Château de Mesnières

Mesnières-en-Bray, France

In the 11th century there was wooden fort on the site of current castle, built by Robert Mesnières. It was demolished in the 15th century and the new Renaissaince castle was built in the early 1500s and inaugurated in 1546. It was influenced by famous castles of Loire valley.

In 1590 Château de Mesnières was moved to the possession of Fautereau family. Louis Fautereau enlarged and decorated the castle and built a new chapel. However after the Great Revolution it was used as a prison and later orphanage. The castle was badly damaged by fire in 2004. Today it is restored and open to the public.

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Founded: 16th century
Category: Castles and fortifications in France

Rating

4.2/5 (based on Google user reviews)

User Reviews

A Google User (3 years ago)
Une super am à se promener dans les allées diverses et variées de ce magnifique château. Nous n'avons pas fait la visite guidée. Mais rien que la visite du parc nous a pris l'am. Ma fille a bien aimé. Surtout les petits animaux et les chèvres tout au fond, derrière le jardin du souvenir. Magnifique jardin qui a été élaboré. Tout est bien entretenu. Tout est beau, net. C'est un endroit, derrière le château, vers l'abbaye, très reposant. La guide de l'accueil était sympathique. Je recommande. Point + : les toilettes gratuits.
A Google User (3 years ago)
Très beau château tres bien entretenu Bonne visite guidée. A ne pas manquer
A Google User (3 years ago)
Sublime joyaux du Pays de Bray, le château de Mesnières et de son domaine vous enchante par la beauté de son paysage et de ses décors. Calme et sérénité sont au programme, au détour d'une balade de ses jardins et de son parc arboré, seul ou en famille vous pourrez y séjourner et profiter de la quiétude des lieux propice au repos et au bien-être. Le château accueille en son sein une école horticole forestière avec une section service à la personne et une école hôtelière dont vous pourrez profiter des merveilles gastronomique proposées. L'édifice est entièrement restaurée et entretenu de manière élégante.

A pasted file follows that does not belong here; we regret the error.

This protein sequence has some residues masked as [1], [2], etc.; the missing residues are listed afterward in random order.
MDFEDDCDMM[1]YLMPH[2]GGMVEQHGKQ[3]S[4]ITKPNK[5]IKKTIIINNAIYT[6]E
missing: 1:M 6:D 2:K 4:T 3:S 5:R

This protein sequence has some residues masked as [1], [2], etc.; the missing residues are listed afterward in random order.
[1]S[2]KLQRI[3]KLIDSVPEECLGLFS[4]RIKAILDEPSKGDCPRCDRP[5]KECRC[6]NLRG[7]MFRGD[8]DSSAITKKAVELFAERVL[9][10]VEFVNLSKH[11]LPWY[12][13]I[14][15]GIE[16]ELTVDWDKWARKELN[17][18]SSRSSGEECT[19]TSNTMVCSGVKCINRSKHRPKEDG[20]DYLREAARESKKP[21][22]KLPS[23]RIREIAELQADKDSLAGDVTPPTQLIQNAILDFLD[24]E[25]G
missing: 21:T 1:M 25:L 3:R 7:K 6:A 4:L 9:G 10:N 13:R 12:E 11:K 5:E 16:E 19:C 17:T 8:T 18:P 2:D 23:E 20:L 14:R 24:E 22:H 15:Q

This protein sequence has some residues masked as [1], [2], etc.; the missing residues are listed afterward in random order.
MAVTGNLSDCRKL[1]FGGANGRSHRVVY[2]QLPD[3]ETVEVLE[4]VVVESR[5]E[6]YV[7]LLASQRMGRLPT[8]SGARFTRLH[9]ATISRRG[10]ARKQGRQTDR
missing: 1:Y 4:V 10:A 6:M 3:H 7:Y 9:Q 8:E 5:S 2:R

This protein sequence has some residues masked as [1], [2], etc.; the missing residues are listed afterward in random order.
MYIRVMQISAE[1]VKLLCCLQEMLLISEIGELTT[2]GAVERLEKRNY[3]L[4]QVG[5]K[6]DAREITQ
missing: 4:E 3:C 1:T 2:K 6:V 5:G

A Google User (4 years ago)
Nous sommes venus plusieurs fois au restaurant d'application "Les gobelins" et nous avons toujours beaucoup apprécié. Endroit agréable, cadre sympathique (le château est très beau), belles tables, très bonnes assiettes (apéritif, entrée, plat, fromage et dessert). Les élèves mettent en pratique, ils s'appliquent et apprennent encore, c'est le but. Et après un bon repas, promenade dans le parc et dans les horticultures.
A Google User (4 years ago)
Nous avons été au restaurant d'application. Très très bel endroit. Il manque à l'accueil un panneau salle de restaurant sur la poste en bois dans le couloir. La cuisine n'est pas à la hauteur de l'ancienne école de Smermesnil. Nous avons un peu été déçu par la justesse des goûts dans les assiettes. Le plat principal était froid et la pâte de la tarte au chocolat : du béton. Mais nous sommes indulgent car ce sont des élèves qui apprennent.
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Quimper Cathedral

From 1239, Raynaud, the Bishop of Quimper, decided on the building of a new chancel destined to replace that of the Romanesque era. He therefore started, in the far west, the construction of a great Gothic cathedral which would inspire cathedral reconstructions in the Ile de France and would in turn become a place of experimentation from where would later appear ideas adopted by the whole of lower Brittany. The date of 1239 marks the Bishop’s decision and does not imply an immediate start to construction. Observation of the pillar profiles, their bases, the canopies, the fitting of the ribbed vaults of the ambulatory or the alignment of the bays leads us to believe, however, that the construction was spread out over time.